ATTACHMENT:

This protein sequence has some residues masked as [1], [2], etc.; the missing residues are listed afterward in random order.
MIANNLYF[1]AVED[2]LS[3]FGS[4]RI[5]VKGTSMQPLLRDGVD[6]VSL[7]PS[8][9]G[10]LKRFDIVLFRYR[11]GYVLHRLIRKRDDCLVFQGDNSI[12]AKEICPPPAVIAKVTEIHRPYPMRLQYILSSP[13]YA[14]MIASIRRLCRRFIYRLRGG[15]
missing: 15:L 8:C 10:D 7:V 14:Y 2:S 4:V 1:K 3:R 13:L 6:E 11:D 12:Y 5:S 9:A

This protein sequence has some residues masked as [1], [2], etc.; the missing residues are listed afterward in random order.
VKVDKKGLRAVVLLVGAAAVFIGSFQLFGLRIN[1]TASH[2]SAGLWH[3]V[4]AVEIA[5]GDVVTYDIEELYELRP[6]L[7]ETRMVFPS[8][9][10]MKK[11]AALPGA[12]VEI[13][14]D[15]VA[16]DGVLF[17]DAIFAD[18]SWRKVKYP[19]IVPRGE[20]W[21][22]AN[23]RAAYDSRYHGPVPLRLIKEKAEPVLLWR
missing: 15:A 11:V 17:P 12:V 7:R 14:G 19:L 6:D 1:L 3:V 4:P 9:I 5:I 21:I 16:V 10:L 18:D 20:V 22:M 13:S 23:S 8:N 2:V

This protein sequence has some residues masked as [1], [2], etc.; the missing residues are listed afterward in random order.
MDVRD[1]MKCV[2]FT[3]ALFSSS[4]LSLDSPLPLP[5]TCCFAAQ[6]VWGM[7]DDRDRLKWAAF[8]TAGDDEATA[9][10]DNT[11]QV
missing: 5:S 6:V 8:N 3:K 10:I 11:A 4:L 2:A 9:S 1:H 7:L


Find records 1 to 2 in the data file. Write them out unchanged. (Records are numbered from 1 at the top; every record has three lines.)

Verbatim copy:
This protein sequence has some residues masked as [1], [2], etc.; the missing residues are listed afterward in random order.
MIANNLYF[1]AVED[2]LS[3]FGS[4]RI[5]VKGTSMQPLLRDGVD[6]VSL[7]PS[8][9]G[10]LKRFDIVLFRYR[11]GYVLHRLIRKRDDCLVFQGDNSI[12]AKEICPPPAVIAKVTEIHRPYPMRLQYILSSP[13]YA[14]MIASIRRLCRRFIYRLRGG[15]
missing: 15:L 8:C 10:D 7:V 14:Y 2:S 4:V 1:K 3:R 13:L 6:E 11:D 12:Y 5:S 9:A

This protein sequence has some residues masked as [1], [2], etc.; the missing residues are listed afterward in random order.
VKVDKKGLRAVVLLVGAAAVFIGSFQLFGLRIN[1]TASH[2]SAGLWH[3]V[4]AVEIA[5]GDVVTYDIEELYELRP[6]L[7]ETRMVFPS[8][9][10]MKK[11]AALPGA[12]VEI[13][14]D[15]VA[16]DGVLF[17]DAIFAD[18]SWRKVKYP[19]IVPRGE[20]W[21][22]AN[23]RAAYDSRYHGPVPLRLIKEKAEPVLLWR
missing: 15:A 11:V 17:P 12:V 7:R 14:G 19:L 6:D 1:L 3:V 4:P 9:I 5:I 21:I 16:V 10:L 18:D 20:V 22:M 13:S 23:S 8:N 2:V